Swaziland Newsletter No. 490
- News from and about Swaziland, compiled by Africa Contact, Denmark (www.afrika.dk) in collaboration with Swazi Media Commentary (www.swazimedia.blogspot.com), and sent to all with an interest in Swaziland - free of charge.To subscribe mail to: SAK-Swazinewsletter-subscribe@...To unsubscribe mail to: SAK-Swazinewsletter-unsubscribe@...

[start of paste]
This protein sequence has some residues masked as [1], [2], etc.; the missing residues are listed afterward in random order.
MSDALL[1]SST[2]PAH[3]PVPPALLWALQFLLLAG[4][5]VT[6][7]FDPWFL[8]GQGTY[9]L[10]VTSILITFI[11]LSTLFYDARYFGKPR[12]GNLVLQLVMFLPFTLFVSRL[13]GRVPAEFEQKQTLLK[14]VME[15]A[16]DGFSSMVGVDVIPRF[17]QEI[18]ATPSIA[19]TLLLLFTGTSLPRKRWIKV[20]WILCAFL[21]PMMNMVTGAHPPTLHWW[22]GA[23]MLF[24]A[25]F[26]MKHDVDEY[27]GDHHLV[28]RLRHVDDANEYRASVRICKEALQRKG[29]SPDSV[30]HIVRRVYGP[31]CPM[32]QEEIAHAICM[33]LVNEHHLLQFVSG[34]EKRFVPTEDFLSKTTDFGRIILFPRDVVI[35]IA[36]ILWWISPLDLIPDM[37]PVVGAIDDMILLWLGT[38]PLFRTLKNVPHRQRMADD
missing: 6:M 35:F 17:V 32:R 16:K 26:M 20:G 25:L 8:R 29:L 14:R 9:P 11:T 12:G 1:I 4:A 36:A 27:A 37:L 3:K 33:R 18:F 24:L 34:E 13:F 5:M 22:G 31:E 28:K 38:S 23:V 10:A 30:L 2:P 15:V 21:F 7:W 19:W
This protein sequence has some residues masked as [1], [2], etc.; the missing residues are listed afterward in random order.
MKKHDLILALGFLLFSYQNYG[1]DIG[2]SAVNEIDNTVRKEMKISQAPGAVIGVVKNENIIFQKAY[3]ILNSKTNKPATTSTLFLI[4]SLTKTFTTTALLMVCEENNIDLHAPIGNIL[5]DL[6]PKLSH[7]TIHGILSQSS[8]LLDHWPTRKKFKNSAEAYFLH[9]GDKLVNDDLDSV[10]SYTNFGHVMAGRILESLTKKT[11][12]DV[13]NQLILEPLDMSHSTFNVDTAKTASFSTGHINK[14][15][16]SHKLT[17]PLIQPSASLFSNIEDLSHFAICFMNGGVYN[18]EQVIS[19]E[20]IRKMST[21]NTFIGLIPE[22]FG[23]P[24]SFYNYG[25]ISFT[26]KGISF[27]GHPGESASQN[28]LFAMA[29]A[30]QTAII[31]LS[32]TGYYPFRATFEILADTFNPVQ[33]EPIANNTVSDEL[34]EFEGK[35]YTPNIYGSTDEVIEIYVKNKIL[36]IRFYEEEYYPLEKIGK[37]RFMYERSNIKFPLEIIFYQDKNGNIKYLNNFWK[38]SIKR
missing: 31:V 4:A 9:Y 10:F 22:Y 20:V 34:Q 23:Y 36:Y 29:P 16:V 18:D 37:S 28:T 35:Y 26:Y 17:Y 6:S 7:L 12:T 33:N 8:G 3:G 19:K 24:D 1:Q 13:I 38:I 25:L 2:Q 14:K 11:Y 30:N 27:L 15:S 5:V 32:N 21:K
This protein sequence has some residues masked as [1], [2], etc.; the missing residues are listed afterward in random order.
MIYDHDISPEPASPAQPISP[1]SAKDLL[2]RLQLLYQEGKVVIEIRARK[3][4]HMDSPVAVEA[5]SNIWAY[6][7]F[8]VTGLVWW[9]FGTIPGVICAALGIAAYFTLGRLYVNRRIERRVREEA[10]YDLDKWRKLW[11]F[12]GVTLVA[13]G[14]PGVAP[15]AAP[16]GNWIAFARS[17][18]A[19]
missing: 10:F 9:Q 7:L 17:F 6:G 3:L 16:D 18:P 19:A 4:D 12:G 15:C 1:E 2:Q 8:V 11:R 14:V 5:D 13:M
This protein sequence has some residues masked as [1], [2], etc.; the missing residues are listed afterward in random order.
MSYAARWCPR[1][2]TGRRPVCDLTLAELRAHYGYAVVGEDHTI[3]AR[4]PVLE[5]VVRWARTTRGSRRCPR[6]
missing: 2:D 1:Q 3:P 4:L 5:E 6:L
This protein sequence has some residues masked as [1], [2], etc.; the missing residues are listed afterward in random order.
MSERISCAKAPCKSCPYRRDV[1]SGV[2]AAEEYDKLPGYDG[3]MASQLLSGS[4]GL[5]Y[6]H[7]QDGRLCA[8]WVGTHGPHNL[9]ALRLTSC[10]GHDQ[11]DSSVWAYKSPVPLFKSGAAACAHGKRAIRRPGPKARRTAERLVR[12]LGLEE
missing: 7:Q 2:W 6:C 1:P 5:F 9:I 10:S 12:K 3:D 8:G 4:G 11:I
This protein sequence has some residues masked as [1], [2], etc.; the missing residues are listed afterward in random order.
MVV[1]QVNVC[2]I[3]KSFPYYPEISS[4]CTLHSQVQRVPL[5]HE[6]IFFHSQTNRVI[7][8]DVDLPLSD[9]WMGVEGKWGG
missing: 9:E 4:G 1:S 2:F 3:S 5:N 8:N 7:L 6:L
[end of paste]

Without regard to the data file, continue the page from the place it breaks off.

Prisoners stripped naked, assaulted